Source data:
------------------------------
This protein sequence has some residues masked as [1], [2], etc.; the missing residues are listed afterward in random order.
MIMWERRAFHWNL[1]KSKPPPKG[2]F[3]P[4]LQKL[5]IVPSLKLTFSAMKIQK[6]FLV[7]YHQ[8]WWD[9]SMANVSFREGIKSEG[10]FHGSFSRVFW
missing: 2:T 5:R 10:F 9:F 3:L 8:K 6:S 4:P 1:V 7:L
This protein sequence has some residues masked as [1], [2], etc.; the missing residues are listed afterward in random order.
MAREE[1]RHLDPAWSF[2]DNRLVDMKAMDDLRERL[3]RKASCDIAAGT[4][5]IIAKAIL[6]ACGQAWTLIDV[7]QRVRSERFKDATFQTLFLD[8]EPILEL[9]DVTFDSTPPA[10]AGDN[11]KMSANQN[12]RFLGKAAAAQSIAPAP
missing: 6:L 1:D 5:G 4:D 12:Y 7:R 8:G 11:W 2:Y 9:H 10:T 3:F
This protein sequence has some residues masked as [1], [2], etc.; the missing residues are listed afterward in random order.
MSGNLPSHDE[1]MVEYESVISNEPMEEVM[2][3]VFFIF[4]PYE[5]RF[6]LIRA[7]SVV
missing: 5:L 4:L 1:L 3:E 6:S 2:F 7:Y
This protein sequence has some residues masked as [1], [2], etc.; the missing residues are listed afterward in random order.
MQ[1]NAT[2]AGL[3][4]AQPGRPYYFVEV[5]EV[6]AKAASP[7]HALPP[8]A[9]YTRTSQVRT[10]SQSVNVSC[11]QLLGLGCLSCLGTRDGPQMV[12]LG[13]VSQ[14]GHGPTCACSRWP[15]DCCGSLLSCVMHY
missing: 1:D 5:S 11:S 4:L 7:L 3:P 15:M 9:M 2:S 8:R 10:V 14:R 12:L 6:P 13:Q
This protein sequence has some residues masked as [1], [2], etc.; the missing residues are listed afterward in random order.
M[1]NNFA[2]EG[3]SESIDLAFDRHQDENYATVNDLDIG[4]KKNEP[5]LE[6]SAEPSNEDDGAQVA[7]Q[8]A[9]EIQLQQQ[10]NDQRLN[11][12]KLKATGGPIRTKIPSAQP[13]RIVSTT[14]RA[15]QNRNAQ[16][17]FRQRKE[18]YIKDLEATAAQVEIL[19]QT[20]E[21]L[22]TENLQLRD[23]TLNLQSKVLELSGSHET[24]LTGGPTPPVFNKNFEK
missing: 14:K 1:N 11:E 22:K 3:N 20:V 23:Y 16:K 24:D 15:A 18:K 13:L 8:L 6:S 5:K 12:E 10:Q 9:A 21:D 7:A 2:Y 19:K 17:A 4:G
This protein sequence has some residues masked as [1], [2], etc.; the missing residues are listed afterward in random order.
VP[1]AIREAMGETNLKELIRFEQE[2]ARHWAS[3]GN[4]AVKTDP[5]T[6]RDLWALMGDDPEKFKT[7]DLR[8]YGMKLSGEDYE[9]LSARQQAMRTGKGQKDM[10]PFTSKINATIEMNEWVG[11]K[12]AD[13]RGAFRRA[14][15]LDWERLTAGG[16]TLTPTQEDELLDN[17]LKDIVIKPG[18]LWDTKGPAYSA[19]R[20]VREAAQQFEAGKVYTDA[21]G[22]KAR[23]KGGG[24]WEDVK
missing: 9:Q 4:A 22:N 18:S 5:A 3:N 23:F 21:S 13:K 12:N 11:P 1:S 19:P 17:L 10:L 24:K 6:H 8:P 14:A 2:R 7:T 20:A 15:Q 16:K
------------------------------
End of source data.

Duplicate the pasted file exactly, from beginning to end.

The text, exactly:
This protein sequence has some residues masked as [1], [2], etc.; the missing residues are listed afterward in random order.
MIMWERRAFHWNL[1]KSKPPPKG[2]F[3]P[4]LQKL[5]IVPSLKLTFSAMKIQK[6]FLV[7]YHQ[8]WWD[9]SMANVSFREGIKSEG[10]FHGSFSRVFW
missing: 2:T 5:R 10:F 9:F 3:L 8:K 6:S 4:P 1:V 7:L
This protein sequence has some residues masked as [1], [2], etc.; the missing residues are listed afterward in random order.
MAREE[1]RHLDPAWSF[2]DNRLVDMKAMDDLRERL[3]RKASCDIAAGT[4][5]IIAKAIL[6]ACGQAWTLIDV[7]QRVRSERFKDATFQTLFLD[8]EPILEL[9]DVTFDSTPPA[10]AGDN[11]KMSANQN[12]RFLGKAAAAQSIAPAP
missing: 6:L 1:D 5:G 4:D 12:Y 7:R 8:G 11:W 2:Y 9:H 10:T 3:F
This protein sequence has some residues masked as [1], [2], etc.; the missing residues are listed afterward in random order.
MSGNLPSHDE[1]MVEYESVISNEPMEEVM[2][3]VFFIF[4]PYE[5]RF[6]LIRA[7]SVV
missing: 5:L 4:L 1:L 3:E 6:S 2:F 7:Y
This protein sequence has some residues masked as [1], [2], etc.; the missing residues are listed afterward in random order.
MQ[1]NAT[2]AGL[3][4]AQPGRPYYFVEV[5]EV[6]AKAASP[7]HALPP[8]A[9]YTRTSQVRT[10]SQSVNVSC[11]QLLGLGCLSCLGTRDGPQMV[12]LG[13]VSQ[14]GHGPTCACSRWP[15]DCCGSLLSCVMHY
missing: 1:D 5:S 11:S 4:L 7:L 3:P 15:M 9:M 2:S 8:R 10:V 14:R 12:L 6:P 13:Q
This protein sequence has some residues masked as [1], [2], etc.; the missing residues are listed afterward in random order.
M[1]NNFA[2]EG[3]SESIDLAFDRHQDENYATVNDLDIG[4]KKNEP[5]LE[6]SAEPSNEDDGAQVA[7]Q[8]A[9]EIQLQQQ[10]NDQRLN[11][12]KLKATGGPIRTKIPSAQP[13]RIVSTT[14]RA[15]QNRNAQ[16][17]FRQRKE[18]YIKDLEATAAQVEIL[19]QT[20]E[21]L[22]TENLQLRD[23]TLNLQSKVLELSGSHET[24]LTGGPTPPVFNKNFEK
missing: 14:K 1:N 11:E 22:K 3:N 20:V 23:Y 16:K 24:D 15:A 18:K 13:L 8:L 6:S 5:K 12:E 10:Q 9:A 21:D 7:A 2:Y 19:K 17:A 4:G
This protein sequence has some residues masked as [1], [2], etc.; the missing residues are listed afterward in random order.
VP[1]AIREAMGETNLKELIRFEQE[2]ARHWAS[3]GN[4]AVKTDP[5]T[6]RDLWALMGDDPEKFKT[7]DLR[8]YGMKLSGEDYE[9]LSARQQAMRTGKGQKDM[10]PFTSKINATIEMNEWVG[11]K[12]AD[13]RGAFRRA[14][15]LDWERLTAGG[16]TLTPTQEDELLDN[17]LKDIVIKPG[18]LWDTKGPAYSA[19]R[20]VREAAQQFEAGKVYTDA[21]G[22]KAR[23]KGGG[24]WEDVK
missing: 9:Q 4:A 22:N 18:S 5:A 3:N 23:F 21:S 13:K 12:N 11:P 1:S 19:P 17:L 10:L 24:K 6:H 8:P 14:A 2:R 7:T 20:A 15:Q 16:K